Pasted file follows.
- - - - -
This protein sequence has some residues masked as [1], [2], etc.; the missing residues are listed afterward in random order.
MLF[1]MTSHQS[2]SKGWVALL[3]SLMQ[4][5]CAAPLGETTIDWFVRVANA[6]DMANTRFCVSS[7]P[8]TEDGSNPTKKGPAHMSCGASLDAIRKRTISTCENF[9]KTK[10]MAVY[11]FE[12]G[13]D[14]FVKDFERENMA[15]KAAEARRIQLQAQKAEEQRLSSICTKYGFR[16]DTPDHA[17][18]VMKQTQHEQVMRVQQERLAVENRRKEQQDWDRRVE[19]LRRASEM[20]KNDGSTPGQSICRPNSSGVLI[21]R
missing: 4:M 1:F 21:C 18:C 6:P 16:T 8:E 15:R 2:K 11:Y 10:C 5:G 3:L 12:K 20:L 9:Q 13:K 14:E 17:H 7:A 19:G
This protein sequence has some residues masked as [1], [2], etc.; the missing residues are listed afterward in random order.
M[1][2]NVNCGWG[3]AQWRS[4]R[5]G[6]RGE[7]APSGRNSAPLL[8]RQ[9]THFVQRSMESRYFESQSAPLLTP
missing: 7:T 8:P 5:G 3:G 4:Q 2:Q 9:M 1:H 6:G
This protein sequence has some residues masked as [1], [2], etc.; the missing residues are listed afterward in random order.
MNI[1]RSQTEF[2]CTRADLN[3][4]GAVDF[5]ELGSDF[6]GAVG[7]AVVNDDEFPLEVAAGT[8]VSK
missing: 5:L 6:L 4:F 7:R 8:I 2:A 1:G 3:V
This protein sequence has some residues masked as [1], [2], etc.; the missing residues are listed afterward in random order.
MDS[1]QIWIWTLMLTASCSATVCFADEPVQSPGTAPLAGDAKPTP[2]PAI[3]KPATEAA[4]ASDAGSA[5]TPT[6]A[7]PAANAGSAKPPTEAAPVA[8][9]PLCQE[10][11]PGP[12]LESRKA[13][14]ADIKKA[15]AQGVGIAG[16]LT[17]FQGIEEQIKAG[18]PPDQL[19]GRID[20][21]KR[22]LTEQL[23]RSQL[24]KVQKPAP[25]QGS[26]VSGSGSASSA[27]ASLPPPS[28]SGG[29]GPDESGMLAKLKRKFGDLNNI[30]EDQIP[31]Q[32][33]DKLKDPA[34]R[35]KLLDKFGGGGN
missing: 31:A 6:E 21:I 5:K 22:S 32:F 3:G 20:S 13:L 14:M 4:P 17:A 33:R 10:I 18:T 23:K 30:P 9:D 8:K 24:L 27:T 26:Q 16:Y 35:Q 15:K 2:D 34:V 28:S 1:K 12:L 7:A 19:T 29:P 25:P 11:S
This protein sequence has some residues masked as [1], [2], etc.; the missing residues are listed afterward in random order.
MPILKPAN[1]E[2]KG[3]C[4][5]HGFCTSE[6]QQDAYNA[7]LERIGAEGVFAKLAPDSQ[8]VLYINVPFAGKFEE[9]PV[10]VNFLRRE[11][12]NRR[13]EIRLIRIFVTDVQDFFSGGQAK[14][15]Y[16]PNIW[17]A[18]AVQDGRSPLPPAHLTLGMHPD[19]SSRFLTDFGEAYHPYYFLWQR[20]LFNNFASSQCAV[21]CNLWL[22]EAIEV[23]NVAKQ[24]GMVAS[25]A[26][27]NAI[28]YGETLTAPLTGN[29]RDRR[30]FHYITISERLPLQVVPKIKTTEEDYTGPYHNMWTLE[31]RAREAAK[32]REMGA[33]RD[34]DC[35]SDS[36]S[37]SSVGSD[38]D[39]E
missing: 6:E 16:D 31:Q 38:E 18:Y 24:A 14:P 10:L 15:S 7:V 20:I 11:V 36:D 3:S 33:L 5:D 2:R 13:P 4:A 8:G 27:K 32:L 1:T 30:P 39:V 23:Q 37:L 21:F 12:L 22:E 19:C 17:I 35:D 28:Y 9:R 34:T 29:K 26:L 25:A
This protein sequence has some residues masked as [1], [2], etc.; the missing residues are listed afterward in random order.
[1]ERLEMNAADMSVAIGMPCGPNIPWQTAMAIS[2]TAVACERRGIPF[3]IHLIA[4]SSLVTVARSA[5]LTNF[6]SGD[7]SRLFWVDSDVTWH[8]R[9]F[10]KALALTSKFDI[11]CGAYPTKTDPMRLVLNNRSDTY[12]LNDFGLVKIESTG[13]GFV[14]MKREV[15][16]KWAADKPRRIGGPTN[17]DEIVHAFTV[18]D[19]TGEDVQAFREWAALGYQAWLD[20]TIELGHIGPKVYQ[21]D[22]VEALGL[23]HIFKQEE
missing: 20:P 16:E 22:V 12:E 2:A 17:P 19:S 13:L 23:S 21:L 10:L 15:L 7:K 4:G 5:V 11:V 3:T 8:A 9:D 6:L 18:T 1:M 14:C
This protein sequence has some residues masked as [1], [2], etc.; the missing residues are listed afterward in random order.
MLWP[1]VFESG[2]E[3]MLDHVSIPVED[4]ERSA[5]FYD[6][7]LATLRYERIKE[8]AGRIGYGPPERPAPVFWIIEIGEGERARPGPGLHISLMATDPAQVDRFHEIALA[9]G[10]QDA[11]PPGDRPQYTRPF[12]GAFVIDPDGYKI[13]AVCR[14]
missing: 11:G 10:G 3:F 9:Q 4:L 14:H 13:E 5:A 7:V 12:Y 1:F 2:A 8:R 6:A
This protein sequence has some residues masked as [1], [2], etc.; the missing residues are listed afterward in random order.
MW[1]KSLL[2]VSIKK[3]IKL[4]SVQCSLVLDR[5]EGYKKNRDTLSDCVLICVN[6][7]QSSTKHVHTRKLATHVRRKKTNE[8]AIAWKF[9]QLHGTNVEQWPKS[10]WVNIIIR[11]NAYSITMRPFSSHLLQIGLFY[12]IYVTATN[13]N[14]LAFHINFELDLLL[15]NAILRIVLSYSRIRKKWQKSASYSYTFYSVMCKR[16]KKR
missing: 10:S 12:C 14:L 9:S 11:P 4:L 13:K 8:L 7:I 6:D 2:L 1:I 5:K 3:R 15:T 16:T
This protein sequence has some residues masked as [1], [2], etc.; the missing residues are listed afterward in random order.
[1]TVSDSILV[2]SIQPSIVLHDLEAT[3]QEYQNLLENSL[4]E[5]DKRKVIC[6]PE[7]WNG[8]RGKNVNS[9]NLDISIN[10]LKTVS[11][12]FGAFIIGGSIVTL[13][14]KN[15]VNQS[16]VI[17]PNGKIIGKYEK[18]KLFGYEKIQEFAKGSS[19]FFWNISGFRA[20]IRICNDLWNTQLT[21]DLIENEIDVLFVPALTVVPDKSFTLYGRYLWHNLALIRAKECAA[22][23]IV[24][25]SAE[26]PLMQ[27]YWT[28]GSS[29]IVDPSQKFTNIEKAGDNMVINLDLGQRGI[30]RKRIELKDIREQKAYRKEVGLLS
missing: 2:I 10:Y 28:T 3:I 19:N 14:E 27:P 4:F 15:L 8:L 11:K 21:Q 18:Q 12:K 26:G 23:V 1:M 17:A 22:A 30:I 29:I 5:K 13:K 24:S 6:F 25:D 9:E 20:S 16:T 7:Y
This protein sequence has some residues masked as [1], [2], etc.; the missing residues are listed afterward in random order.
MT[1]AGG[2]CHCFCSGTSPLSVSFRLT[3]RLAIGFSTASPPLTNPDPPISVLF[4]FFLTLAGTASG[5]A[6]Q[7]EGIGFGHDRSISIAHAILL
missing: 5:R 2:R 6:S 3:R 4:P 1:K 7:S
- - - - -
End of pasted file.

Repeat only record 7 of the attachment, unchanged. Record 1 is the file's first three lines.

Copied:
This protein sequence has some residues masked as [1], [2], etc.; the missing residues are listed afterward in random order.
MLWP[1]VFESG[2]E[3]MLDHVSIPVED[4]ERSA[5]FYD[6][7]LATLRYERIKE[8]AGRIGYGPPERPAPVFWIIEIGEGERARPGPGLHISLMATDPAQVDRFHEIALA[9]G[10]QDA[11]PPGDRPQYTRPF[12]GAFVIDPDGYKI[13]AVCR[14]
missing: 11:G 10:G 3:F 9:Q 4:L 14:H 13:E 5:A 7:V 12:Y 1:F 2:A 8:R 6:A